This is pretty rich. Bank of America CEO Brian Moynihan placed an op-ed in the Detroit News assuring the residents of that ravaged community that they’re always there to help.
One of the most important thing bankers can do to help drive economic recovery is to help financially distressed homeowners keep their homes when possible; and to help build a better, more stable mortgage industry for the future.
We are making progress. U.S. banks have completed about 4 million mortgage modifications since 2008 to help customers keep their homes. More than 750,000 of those are Bank of America’s [...]
Every day, our mortgage servicing employees talk with tens of thousands of distressed customers, with the goal of helping them stay in their homes, if possible. Unfortunately, the only path left for some is foreclosure — the worst outcome for the customer and the bank.
Foreclosure rates in Detroit have been among the highest in the nation for several years. The good news is that the number of foreclosures throughout Metro Detroit fell nearly 30 percent year over year in December, and close to 14 percent in January.
I don’t even know where to begin. First of all, foreclosures have fallen year over year because of companies like BofA having to halt foreclosure operations because of their own problems with robo-signing and foreclosure fraud. Second, the stats on modifications are just as misleading, and cannot be independently verified. Third, this notion that mortgage servicer operators are standing by with a helping hand is disputed by practically everyone who has dealt with them.
There’s no contrition in this statement from Moynihan, just a fusillade of lies about what really happens between servicers and their customers. The truth is that servicers have a financial interest in foreclosures over modifications, even though the investors holding the mortgages have the opposite financial interest. In this instance, the investors and the homeowners are on the same side, and the only barrier to fixing the housing market are the servicers and the big banks who own them.
Of course, Moynihan won’t accept any responsibility for the collapse of the housing market or his resistance to doing what’s necessary to heal it. But he may be compelled to soon. Not only is Dallas lawyer Talcott Franklin amassing a large enough clearinghouse of investors to meet the requirements to pursue put-backs of bad mortgage-backed securities on the banks, but there’s another threat in the form of shareholders:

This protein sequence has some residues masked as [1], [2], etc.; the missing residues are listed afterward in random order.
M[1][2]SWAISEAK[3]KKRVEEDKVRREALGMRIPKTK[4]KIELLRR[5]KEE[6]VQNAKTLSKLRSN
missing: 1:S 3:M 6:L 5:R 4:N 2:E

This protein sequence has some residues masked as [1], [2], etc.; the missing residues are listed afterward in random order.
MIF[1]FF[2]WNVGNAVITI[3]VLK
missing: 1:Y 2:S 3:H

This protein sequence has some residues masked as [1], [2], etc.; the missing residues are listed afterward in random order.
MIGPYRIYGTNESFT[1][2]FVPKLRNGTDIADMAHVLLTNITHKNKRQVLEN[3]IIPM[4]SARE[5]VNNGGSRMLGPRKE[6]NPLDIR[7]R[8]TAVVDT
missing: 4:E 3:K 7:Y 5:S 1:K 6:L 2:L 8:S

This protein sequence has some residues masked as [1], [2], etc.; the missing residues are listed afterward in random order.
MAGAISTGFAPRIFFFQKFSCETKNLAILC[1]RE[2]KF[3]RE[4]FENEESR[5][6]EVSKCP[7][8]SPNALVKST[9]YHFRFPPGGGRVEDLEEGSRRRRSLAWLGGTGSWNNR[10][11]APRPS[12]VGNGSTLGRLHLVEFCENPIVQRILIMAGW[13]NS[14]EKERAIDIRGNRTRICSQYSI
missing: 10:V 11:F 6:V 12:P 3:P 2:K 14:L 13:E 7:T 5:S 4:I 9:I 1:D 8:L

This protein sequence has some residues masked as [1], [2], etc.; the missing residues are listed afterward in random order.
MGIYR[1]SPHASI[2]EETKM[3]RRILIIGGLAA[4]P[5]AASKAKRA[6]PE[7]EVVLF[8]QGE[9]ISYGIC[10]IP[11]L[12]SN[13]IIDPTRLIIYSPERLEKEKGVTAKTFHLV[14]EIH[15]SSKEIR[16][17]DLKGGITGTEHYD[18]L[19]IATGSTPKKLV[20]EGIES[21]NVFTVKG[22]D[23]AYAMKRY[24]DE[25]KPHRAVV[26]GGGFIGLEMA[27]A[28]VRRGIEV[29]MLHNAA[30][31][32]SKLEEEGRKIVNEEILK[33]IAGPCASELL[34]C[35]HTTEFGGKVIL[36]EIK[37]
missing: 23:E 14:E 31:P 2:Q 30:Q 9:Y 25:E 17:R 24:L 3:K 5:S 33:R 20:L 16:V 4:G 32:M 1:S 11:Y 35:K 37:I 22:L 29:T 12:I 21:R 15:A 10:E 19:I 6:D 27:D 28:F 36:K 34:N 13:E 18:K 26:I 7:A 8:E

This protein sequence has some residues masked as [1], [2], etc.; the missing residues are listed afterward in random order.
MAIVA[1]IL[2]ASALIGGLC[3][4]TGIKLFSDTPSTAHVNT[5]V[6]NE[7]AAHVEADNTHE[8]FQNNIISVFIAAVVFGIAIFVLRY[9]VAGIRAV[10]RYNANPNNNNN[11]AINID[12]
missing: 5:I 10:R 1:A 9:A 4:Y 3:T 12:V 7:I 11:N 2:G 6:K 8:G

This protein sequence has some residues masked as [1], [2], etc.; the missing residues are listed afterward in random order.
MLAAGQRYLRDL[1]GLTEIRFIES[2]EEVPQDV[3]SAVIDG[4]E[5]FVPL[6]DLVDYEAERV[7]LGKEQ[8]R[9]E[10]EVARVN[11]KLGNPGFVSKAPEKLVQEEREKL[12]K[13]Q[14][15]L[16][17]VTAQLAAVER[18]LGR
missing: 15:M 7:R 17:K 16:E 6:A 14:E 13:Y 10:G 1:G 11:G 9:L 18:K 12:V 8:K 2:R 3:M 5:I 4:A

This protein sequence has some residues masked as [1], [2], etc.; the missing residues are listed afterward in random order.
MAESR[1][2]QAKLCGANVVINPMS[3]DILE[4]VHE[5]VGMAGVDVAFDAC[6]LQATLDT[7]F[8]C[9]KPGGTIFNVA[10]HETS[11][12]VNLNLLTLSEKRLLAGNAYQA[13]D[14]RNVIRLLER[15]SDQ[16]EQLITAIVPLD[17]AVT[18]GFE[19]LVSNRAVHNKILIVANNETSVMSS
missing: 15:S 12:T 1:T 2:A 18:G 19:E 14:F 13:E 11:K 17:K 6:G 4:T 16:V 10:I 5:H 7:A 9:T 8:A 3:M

Shareholders at Bank of America (BAC), Citigroup (C) and Wells Fargo (WFC) could vote this spring to compel their audit committees to investigate the banks’ mortgage and foreclosure practices, and report back by fall.
The votes will come despite much eye-rolling from the banks, which have tended to be less than forthcoming on the subject. Bank of America and Citi petitioned regulators to keep shareholders from voting on the proposal, which is sponsored by the New York City pension funds led by city comptroller John C. Liu. But the Securities and Exchange Commission ruled this month that the votes must go on.
“An independent examination of bank foreclosure practices is needed to reassure shareholders and protect pensioners and taxpayers,” said Liu, a Democrat who has been pushing since last fall for bank boards to wake up and investigate. “Regrettably, the banks have failed us on this and even went so far as to try and kick us off the ballot, but the shareholders have prevailed.” [...]
BofA, for its part, argued it had “substantially implemented” the proposal by releasing a mishmash of foreclosure and mortgage information over recent months. But the NYC funds responded that “the fact that the company’s existing internal controls and reviews did not discover any irregularities with its foreclosure processes, until such irregularities became highly publicized in the press, highlight the need for an independent review of the company’s internal controls related to loan modifications, foreclosures and securitizations.”
You mean we may get an actual independent investigation of bank practices? Maybe. This is kind of a long-shot, but it could put more pressure on the boards to move toward a resolution.
As for the investigation we need, from state Attorneys General, a coalition of community activists will initiate a national call-in day on March 29 to the AGs, advocating for a strong settlement that holds the banks fully accountable. Details at the link.